This spring we’re exploring biotech’s biggest and greenwashiest claims in our series Are GMOs really going to save the world?
In our final piece of our three-part series, we examine the prospect of a global lab-based food system. Could synthetic biology be the key to producing food in a changing climate, or just a lot of hot air? Don't forget to check out Part One of the series, Genetically Engineered Golden Rice: Real Hope or Misplaced Hype? and Part Two, How Useful are GMOs on a Warming Planet?
Since the rise of industrial agriculture during the 20th century, our food system has been writing checks the earth can't cash. The biotech industry continues to develop new GMOs for human consumption, marketing some of them as must-haves for feeding a growing population on a warming planet. But, do biotech's promises hold when we examine them in detail?
New GMOs' performance in yield and adaptability is uncertain. Still, some downstream impacts are foreseeable: Patented GMOs will nearly certainly usher in a new era of privatization in the food supply, resource monopolies and even more industrialization.
What do you think — could the solution to industrialization in our food system be more industrialization?
We're skeptical, too.
Old MacDonald had a "ferm"
Have you heard of "precision fermentation"? It's a genetic engineering technique popping up at trade shows and in the media. Precision fermentation is a marketing term for synthetic biology (or "synbio"), a process that generally uses genetically modified microorganisms to produce a variety of compounds for food or industrial use. Synbio vanillin, some scents or flavors, synthetic vitamins and specialty ingredients such as Impossible Burger's blood-like "heme" are produced using this technique.
According to activist and writer George Manbiot, synbio (aka precision fermentation) will save us all.
In 2020, Manbiot penned a controversial article for the Guardian proposing synthetic biology as the ideal production model for most human food. Farming, he wrote, must be replaced by "ferming," a system under which proteins, egg and dairy replacements would come from giant vats in labs and warehouses, and the remaining carbohydrate residue would be transformed into our favorite comfort foods. By adopting a lab-based food system, Manbiot argues we could rewild agricultural landscapes and curb environmental disaster.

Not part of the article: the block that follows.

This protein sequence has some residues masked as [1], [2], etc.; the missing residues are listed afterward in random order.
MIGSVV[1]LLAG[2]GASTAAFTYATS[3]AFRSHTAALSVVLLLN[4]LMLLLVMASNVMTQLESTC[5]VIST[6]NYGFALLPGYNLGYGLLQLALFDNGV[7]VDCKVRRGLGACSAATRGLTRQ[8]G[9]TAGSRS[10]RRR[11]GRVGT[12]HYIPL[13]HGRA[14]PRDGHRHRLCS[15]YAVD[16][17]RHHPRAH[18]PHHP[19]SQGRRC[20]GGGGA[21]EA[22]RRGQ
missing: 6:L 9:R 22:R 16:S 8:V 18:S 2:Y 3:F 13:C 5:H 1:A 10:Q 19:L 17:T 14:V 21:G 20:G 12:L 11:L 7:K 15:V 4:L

Leaving aside for a moment what we imagine would be a tidal wave of unforeseen impacts and micronutrient deficiencies, is such a future even possible?
The first issue concerns practicality: Global "ferming" would involve a dizzying amount of new infrastructure. A lab-based food system takes production indoors, requiring immense amounts of energy. Even if we were to convert to green energy, completely replacing the natural and elegant process of photosynthesis and moving our food production indoors isn’t efficient.
There's also another kind of fuel to consider — the "food" needed to sustain those genetically modified microorganisms so they can churn out the compounds we'll later consume. Synbio frequently employs simple sugars such as sugar cane, genetically modified corn or genetically modified sugar beets. Growing enough food for our food brings back the industrial monocultures of GMO crops that "ferming" was meant to replace.
Finally, there's the issue of food system monopolization, which results in negative impacts for just about everyone who eats. Currently, just four agrichemical companies own more than 60% of the global seed supply and a handful of food manufacturers control the most popular grocery store products. Global "ferming" would likely increase our dependence on private ownership. A recent article in Forbes summed up the problem of precision fermentation and privatization: "What will be the implications for a single company to own the formula for milk, honey or eggs?" (The article's author Errol Schweizer serves on the Non-GMO Project Board of Directors). Keep in mind, market monopolies work wonderfully for the corporations who hold them, but "consumers, farmers, small food companies and the planet lose out if the top four firms control 40% or more of total sales."
Unsurprisingly, industrial systems tend to approach complex and interconnected problems with industrial-style solutions. However, extractive approaches badly distort the issues and root causes of serious problems, preventing meaningful and effective remedies. Additionally, the biotech industry's genetically engineered solutions — such as "precision fermentation" and other new GMOs — prioritize costly quick fixes over systemic changes and accelerate the privatization of the world's food supply.
Thankfully, the path forward needn't be so grim. There are authentic, agroecological solutions to our most grave problems, solutions that prioritize the welfare of people and the planet over shareholder profits. New pathways emerge by working holistically with the whole food system — and the people whose work drives it.